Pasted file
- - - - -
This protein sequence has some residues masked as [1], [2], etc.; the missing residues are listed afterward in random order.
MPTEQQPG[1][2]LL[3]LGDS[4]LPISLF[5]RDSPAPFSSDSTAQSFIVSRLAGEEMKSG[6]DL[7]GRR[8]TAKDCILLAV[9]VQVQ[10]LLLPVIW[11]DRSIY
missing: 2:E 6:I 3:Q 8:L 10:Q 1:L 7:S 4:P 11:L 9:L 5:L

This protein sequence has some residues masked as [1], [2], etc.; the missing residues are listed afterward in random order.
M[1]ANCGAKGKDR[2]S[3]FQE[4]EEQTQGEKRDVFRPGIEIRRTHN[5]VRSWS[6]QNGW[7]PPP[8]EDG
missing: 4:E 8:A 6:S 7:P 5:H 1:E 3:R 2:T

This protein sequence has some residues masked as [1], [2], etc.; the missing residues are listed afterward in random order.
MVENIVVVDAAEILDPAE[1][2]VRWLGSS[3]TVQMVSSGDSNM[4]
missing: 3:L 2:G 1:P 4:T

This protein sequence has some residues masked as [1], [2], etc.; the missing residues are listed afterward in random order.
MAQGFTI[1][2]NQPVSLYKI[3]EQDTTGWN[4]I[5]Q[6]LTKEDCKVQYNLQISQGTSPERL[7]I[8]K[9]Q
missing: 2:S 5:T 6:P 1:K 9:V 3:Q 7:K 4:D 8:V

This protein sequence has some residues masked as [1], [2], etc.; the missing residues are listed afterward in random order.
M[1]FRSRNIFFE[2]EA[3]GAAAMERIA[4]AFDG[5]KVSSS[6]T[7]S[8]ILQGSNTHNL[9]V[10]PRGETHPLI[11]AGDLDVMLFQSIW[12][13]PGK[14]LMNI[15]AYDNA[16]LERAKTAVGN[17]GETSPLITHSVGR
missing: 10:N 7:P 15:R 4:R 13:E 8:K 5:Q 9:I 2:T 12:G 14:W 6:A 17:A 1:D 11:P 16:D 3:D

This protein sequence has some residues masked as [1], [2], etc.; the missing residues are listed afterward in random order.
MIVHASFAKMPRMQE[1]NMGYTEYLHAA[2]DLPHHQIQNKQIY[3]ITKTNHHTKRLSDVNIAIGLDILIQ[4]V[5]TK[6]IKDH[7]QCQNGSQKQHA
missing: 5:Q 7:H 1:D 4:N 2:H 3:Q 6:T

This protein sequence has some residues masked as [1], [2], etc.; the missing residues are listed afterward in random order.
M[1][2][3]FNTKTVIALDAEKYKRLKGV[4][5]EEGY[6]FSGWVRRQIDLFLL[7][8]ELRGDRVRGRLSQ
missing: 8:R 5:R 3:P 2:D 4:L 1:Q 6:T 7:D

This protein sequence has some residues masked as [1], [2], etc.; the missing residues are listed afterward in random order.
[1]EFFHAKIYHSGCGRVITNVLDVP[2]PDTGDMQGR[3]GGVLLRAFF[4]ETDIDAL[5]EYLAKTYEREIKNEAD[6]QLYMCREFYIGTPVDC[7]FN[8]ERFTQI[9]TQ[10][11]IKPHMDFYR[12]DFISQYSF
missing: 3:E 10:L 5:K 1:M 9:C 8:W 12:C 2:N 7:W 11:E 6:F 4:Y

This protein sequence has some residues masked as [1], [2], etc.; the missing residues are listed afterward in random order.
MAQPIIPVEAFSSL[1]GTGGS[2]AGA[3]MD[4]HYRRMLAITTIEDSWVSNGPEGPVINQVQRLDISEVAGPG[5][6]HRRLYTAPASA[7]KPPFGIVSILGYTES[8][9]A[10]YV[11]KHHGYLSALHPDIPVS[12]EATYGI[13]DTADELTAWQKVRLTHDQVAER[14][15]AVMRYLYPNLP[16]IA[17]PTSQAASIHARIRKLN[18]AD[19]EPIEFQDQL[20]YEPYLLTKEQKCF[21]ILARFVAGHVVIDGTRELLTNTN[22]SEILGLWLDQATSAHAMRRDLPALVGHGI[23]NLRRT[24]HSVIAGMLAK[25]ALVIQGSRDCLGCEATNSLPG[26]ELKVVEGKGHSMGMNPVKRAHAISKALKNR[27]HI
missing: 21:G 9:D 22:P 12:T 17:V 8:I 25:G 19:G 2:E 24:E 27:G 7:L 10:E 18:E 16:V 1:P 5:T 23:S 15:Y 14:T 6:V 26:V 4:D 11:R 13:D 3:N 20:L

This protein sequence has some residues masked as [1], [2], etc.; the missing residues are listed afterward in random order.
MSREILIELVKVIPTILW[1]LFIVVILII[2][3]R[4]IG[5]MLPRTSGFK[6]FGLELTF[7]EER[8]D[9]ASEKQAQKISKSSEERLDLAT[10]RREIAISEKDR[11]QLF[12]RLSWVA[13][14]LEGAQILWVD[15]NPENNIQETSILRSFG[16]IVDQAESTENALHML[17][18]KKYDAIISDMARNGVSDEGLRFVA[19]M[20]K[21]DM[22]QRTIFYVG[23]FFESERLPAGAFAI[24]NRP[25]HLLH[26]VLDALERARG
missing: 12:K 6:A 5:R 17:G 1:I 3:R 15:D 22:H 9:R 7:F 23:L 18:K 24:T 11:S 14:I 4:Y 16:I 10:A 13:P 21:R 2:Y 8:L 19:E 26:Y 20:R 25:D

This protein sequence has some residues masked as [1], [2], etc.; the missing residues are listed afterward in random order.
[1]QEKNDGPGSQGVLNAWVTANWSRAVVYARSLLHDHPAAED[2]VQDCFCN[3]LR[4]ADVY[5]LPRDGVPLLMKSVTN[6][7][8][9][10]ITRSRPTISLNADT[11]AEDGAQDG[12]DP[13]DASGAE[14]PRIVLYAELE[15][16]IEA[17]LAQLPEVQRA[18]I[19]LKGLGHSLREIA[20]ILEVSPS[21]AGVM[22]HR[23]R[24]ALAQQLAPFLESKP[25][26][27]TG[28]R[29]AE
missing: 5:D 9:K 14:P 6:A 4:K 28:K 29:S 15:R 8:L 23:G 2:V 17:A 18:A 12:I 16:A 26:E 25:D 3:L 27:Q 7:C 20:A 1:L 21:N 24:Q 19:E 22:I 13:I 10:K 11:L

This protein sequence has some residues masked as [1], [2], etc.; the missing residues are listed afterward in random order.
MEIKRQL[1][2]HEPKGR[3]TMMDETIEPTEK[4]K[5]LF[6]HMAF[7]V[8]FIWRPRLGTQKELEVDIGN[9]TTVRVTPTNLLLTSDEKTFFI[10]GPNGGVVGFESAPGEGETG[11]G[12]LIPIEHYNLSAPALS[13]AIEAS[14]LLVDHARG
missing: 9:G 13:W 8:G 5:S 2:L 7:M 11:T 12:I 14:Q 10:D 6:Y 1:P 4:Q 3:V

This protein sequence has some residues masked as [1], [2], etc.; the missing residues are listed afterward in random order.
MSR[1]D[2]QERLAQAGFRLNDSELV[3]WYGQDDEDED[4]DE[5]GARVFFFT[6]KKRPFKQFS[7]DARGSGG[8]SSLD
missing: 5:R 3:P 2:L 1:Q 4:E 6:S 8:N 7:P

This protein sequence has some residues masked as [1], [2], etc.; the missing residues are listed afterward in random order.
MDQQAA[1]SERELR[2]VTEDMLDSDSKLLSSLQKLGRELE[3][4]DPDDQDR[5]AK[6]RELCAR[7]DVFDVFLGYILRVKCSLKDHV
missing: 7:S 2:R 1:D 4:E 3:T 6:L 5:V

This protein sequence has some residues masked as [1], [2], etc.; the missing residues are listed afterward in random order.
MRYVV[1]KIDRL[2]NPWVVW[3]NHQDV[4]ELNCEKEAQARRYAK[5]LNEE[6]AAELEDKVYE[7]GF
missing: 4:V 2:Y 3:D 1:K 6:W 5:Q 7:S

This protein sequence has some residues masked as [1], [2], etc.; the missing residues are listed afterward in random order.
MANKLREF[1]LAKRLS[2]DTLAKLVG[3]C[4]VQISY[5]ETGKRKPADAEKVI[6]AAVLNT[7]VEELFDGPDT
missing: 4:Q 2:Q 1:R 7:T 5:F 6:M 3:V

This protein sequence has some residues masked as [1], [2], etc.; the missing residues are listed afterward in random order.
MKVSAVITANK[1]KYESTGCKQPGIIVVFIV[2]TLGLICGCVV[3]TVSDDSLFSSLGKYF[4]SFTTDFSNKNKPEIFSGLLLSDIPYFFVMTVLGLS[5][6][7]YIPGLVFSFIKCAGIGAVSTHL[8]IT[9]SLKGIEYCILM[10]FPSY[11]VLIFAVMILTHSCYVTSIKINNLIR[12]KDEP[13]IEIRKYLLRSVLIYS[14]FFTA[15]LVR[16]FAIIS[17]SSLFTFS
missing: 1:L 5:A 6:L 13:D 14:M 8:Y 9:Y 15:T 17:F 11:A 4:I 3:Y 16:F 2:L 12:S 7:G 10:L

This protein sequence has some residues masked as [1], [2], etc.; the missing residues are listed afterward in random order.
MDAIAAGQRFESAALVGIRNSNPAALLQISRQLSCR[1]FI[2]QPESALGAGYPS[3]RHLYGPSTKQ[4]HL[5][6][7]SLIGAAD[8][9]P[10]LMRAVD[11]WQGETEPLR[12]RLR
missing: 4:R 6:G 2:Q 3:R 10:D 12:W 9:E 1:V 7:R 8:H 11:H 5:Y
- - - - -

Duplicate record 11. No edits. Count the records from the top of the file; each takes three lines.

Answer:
This protein sequence has some residues masked as [1], [2], etc.; the missing residues are listed afterward in random order.
[1]QEKNDGPGSQGVLNAWVTANWSRAVVYARSLLHDHPAAED[2]VQDCFCN[3]LR[4]ADVY[5]LPRDGVPLLMKSVTN[6][7][8][9][10]ITRSRPTISLNADT[11]AEDGAQDG[12]DP[13]DASGAE[14]PRIVLYAELE[15][16]IEA[17]LAQLPEVQRA[18]I[19]LKGLGHSLREIA[20]ILEVSPS[21]AGVM[22]HR[23]R[24]ALAQQLAPFLESKP[25][26][27]TG[28]R[29]AE
missing: 5:D 9:K 14:P 6:A 4:K 28:K 29:S 15:R 8:L 23:G 2:V 17:A 18:A 12:I 16:A 26:E 25:D 3:L 27:Q 7:C 20:A 1:L 21:N 24:Q 19:E 22:I 13:I 10:K 11:L